Marin Cilic has never had much luck in the desert. Despite his professed love for all things hard court, in his first eight appearances at the BNP Paribas Open, he won just six matches. But in 2016, the power server finally began to gain some traction. The Croat defeated Ryan Harrison, Leonardo Mayer and compatriot Richard Gasquet en route to the quarterfinals, where he finally succumbed to Belgian David Goffin.
And he returns to the Indian Wells Tennis Garden in 2017 with ample momentum, coming off quarterfinal and semifinal showings in Rotterdam and Acapulco, respectively.
"It's the first Masters 1000 tournament of the year, so it's quite motivating and quite challenging as well," he said. "I want to start with some good tennis and try to use this big tournament as one more step forward."
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Cilic, who claimed his lone Grand Slam title at the US Open in 2014 (def. Kei Nishikori 6-3, 6-3, 6-3), has historically played his best tennis on fast courts in places like Flushing Meadows and Cincinnati, but he’s still trying to find some consistency in his game in Indian Wells.
"In the first part of my career coming here I would always have difficulty," he said. "I would often practice during the day and then end up playing at night in different conditions. The last couple of years I’ve adjusted a little bit better. I'm feeling the courts better. It's sometimes quite tough here. It indeed gets cold in the evening, so it's not easy to adjust. But compared to Cincinnati, the US Open, the courts are a little bit slower, yet the ball flies through the desert air a little bit faster. Overall, conditions are a little slower than usual and the ball bounces a little bit higher."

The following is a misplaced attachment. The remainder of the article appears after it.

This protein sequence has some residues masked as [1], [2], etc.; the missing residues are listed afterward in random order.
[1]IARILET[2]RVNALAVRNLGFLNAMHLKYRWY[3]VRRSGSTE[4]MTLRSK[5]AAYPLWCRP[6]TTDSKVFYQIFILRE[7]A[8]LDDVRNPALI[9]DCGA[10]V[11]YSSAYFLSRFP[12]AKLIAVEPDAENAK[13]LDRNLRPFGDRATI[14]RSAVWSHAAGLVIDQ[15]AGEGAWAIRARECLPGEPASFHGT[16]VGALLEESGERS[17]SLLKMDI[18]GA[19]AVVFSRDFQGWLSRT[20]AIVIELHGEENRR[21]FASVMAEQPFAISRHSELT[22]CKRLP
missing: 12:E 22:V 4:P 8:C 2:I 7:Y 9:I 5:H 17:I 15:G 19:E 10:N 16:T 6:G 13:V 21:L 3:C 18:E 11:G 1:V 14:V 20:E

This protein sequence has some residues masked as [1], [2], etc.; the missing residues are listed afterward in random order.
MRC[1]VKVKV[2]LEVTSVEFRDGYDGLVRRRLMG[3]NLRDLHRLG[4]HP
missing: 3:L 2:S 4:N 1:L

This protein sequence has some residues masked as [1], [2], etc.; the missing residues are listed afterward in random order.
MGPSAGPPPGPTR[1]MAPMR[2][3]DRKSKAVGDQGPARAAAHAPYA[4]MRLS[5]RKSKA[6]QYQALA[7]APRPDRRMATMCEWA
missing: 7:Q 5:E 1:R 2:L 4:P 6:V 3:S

The fact the Roger Federer, Rafael Nadal, Novak Djokovic and Juan Martin Del Potro all landed in the bottom quarter of the draw, aka the Group of Death, has Cilic breathing a bit easier.
"The bottom quarter is obviously extremely tough," said Cilic, who parted ways with Goran Ivanisevic last year and is now being coached by Jonas Bjorkman. "My section is still very tough, but I’m feeling that I can go through it. I’m in a quarter with Nishikori, who I’ve had good success against, so things are looking well for me. If I'm going to be coming up to those later stages of the tournament against that section, it’s going to be fine. It would be much more difficult to meet those guys in earlier rounds."